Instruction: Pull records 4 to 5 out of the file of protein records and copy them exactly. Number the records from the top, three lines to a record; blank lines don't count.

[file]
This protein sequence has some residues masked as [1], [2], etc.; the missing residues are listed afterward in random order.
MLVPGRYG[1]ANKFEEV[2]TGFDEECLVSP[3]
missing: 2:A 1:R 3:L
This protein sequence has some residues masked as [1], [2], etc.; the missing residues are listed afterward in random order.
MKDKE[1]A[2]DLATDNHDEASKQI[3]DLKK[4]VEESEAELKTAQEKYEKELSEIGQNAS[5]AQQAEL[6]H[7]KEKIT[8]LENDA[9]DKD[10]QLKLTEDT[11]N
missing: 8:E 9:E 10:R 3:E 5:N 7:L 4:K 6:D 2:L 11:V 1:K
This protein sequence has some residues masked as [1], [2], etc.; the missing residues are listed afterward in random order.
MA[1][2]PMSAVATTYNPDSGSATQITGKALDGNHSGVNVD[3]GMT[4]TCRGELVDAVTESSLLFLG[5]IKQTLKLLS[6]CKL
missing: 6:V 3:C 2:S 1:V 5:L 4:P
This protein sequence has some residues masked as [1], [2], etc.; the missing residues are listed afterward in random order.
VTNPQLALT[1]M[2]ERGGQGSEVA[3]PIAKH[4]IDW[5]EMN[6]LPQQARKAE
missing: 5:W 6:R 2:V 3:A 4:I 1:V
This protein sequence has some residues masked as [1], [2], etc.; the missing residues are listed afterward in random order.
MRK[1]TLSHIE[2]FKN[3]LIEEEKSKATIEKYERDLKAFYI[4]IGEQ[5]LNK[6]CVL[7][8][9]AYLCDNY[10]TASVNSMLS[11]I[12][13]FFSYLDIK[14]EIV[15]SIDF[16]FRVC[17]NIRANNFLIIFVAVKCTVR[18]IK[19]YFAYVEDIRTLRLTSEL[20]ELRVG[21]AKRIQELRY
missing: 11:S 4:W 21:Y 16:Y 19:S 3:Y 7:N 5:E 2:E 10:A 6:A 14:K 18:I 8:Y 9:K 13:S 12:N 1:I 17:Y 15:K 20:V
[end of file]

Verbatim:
This protein sequence has some residues masked as [1], [2], etc.; the missing residues are listed afterward in random order.
VTNPQLALT[1]M[2]ERGGQGSEVA[3]PIAKH[4]IDW[5]EMN[6]LPQQARKAE
missing: 5:W 6:R 2:V 3:A 4:I 1:V
This protein sequence has some residues masked as [1], [2], etc.; the missing residues are listed afterward in random order.
MRK[1]TLSHIE[2]FKN[3]LIEEEKSKATIEKYERDLKAFYI[4]IGEQ[5]LNK[6]CVL[7][8][9]AYLCDNY[10]TASVNSMLS[11]I[12][13]FFSYLDIK[14]EIV[15]SIDF[16]FRVC[17]NIRANNFLIIFVAVKCTVR[18]IK[19]YFAYVEDIRTLRLTSEL[20]ELRVG[21]AKRIQELRY
missing: 11:S 4:W 21:Y 16:Y 19:S 3:Y 7:N 5:E 2:E 10:A 6:A 14:K 18:I 8:Y 9:K 13:S 12:N 1:I 17:Y 15:K 20:V